DEAR MISS LONELYHEARTS: I pointed out, with some at­tempt at hu­mour, that one of my boyfriend’s tes­ti­cles is quite a bit big­ger than other and he should get the big one checked out for can­cer. He went to the doc­tor and doesn’t have tes­tic­u­lar can­cer or can­cer of any kind, but now he’s self-con­scious about hav­ing one ball big­ger than the other, and my see­ing it. I could care less. Tes­ti­cles are not that in­ter­est­ing to women. I said: “I was just try­ing to be help­ful when I told you.” He made a face. This morn­ing he took great plea­sure in telling me my right breast is big­ger than my left one. I said, “I’m per­fectly aware of that and have had the mam­mo­grams. I am just fine.” Then he said in a sar­cas­tic voice, im­i­tat­ing me, “I was just try­ing to be help­ful.” Last night we slept on op­po­site sides of the bed. Please help with this stupid spat. — Shiv­er­ing in the Cold, St. Vi­tal Dear Shiv­er­ing: The fight is over, but both of you feel wounded and em­bar­rassed by the way the other per­son spoke. Lovers have to be very care­ful about not in­sult­ing each other’s bod­ies in any way, es­pe­cially sex­ual parts. Jokes are not wel­come. Yes, you needed to alert your man to a pos­si­ble health dan­ger, but you joked about it in­stead of be­ing sweet and con­cerned. And how did he tell you about one breast be­ing big­ger than the other? He copied your style. When he ob­jected to the way you spoke to him, you flipped out the trump card: “I was just try­ing to be help­ful.” That’s why he threw the phrase back in your face when he got the chance. Apolo­gies for the in­sen­si­tive ways you two spoke are needed all round, and they should start with you. Dear Miss Lonelyhearts: For three years I’ve been in­volved in an on-again, off-again re­la­tion­ship with a woman who has two very big prob­lems: drugs and her other on-again, off-again boyfriend. It’s a nev­erend­ing cy­cle with her. When we first met, she was clean and sober, and things were great. Then her exboyfriend got out of jail for the umpteenth time and she dropped me like a hot potato. Six months went by and, sure enough, he went back to jail. She came cry­ing to me with a new lease on so­bri­ety for her­self and beg­ging me to take her back, so I did. Another year went by and things were great again, un­til her ex got out of jail again. A few months went by, she re­lapsed and her boyfriend went back to jail yet again. I took her back and re­peated the cy­cle all over. Her other boyfriend is out of jail again and I’m left high and dry for the third time since we met. What’s a guy to do? — The Other Guy, North Kil­do­nan Dear Miss Lonelyhearts: Stay away from this woman for good! You are not a boyfriend to her, but some­one to use. You’re a soft place to fall when the real love of her life — the jail­bird — isn’t around to thrill her and do drugs with her. You ful­fil a se­ries of func­tions for her. When he’s be­hind bars, you com­fort her, drive her around, amuse her, fill her time, buy her food and prob­a­bly give her money. Mean­while, you can bet she’s al­ways in con­tact with him via let­ters and jail vis­its. Did you know there are women who love the drama of a jail-house ro­mance? In fact, they almost pre­fer it when the guy’s back be­hind bars for a while so they can be the one in con­trol again, star in the jail-visit soap opera and get to­tal ro­man­tic at­ten­tion from a guy who is lonely, jeal­ous and 100 per cent fo­cused on her. Now let’s talk turkey about your will­ing­ness to swal­low her sto­ries. She’s a user in ev­ery sense. She’s into drugs when she’s with him and re­lapses are a way of life for her. What does that do to you? Do you keep her company, help her score, drive her around or take part in get­ting high with her? Surely, at this point, you have learned your les­son to stay away from this user, or you’re not as bright as your writ­ing style says you are. Dear Miss Lonelyhearts: I woke up this morn­ing be­side my hus­band of seven months and thought, “Who is this stranger? What have I done?” We had a fight the night be­fore and makeup sex, but in the cold light of day I rolled over and thought, “I wouldn’t have mar­ried you if I knew you’d turn out like this.” I felt like I had fallen out of love the same way I fell into love. For me, it was love at first sight. He was ab­so­lutely gor­geous, lots of fun, easy­go­ing, with a loving na­ture and a big smile. When I told him how I felt, he thought it over for 24 hours, and then said he loved me back. We were mar­ried a few months later. He doesn’t ex­pect much out of life, and he doesn’t care if he works or not. This week he walked out on another job where the boss didn’t like him smoking mar­i­juana on his breaks and then smelling like it. Last night, when he came home un­em­ployed again, he said, “Hey, sales jobs are a dime a dozen. I’ll just take month off, do some fish­ing, and get another job. Don’t worry. I got rent and food money.” I felt my­self sneer­ing. I have a real ca­reer as a nurse and he’s de­pend­ing on my steady money to support his grasshop­per life­style. What am I do­ing mar­ried to a guy who’s job­less and go­ing fish­ing for the next month? — So Turned Off! St. Boni­face Dear Turned Off: You made flaky de­ci­sions about this guy and now you’re mad at him for be­ing a flake. His hand­some looks plus his happy-go-lucky na­ture had you spout­ing the big L-word be­fore it made any sense to do so. But, be­ing a guy who goes with the flow, he de­cided he’d jump into that big warm pool of love you of­fered. Nei­ther one of you took any time to get to know each other to any depth be­fore you ex­changed wed­ding rings. Now, you must work back­wards. You need to have the talks you should have had in the months after meet­ing, and the stakes are so high (di­vorce) it would be best to have them in a re­la­tion­ship coun­sel­lor’s of­fice. By the way, how does he feel about you? Is he still in love? Was he ever? Would he like to an­noy you enough that you let him go free, or do his feel­ings run deep, although his am­bi­tion is lack­ing com­pared with yours? Does he need some post-sec­ondary ed­u­ca­tion to get a ca­reer go­ing? Would he even be will­ing? Would you be able to help him with that fi­nan­cially? Maybe he doesn’t re­ally care about work, and will al­ways find it sec­ondary to hav­ing fun. Call a coun­sel­lor to­day, set up an ap­point­ment and start work­ing this out, one way or the other. This may have been your “starter mar­riage” and it’d be best to end it be­fore you get preg­nant and com­pli­cate things. Please send your ques­tions or com­ments to love­coach@ hot­mail.com or mail let­ters to Miss Lonelyhearts c/o Win­nipeg Free Press, 1355 Moun­tain Ave., Win­nipeg,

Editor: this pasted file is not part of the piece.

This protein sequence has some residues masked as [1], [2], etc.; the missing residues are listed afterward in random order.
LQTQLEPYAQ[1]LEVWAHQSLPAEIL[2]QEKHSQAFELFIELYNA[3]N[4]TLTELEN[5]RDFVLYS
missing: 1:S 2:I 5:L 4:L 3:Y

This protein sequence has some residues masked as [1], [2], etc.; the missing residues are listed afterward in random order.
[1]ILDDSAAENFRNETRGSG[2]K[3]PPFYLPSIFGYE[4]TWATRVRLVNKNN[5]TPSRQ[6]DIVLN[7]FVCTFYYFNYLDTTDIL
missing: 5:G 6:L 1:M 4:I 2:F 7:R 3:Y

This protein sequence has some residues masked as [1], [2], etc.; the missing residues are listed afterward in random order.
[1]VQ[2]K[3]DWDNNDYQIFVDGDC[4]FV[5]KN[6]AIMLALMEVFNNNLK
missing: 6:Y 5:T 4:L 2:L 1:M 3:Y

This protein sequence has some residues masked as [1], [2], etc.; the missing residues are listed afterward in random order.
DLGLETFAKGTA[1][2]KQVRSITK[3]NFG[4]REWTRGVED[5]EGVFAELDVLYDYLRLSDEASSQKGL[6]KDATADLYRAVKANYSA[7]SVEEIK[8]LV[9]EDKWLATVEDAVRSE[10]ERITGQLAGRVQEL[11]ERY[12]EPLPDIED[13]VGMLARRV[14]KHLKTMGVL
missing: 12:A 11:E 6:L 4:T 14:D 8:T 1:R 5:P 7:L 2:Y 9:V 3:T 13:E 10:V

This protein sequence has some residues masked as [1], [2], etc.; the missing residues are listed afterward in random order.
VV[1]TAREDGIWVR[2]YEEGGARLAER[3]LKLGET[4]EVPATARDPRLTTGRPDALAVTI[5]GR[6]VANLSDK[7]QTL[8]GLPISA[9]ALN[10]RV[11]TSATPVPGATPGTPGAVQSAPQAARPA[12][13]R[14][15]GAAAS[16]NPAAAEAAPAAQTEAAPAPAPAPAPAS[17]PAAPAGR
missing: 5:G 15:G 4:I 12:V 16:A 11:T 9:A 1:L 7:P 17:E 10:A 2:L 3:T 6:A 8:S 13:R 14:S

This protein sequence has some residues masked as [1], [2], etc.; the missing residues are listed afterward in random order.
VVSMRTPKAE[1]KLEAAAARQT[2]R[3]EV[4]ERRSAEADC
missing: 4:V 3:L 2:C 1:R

MB, R2X 3B6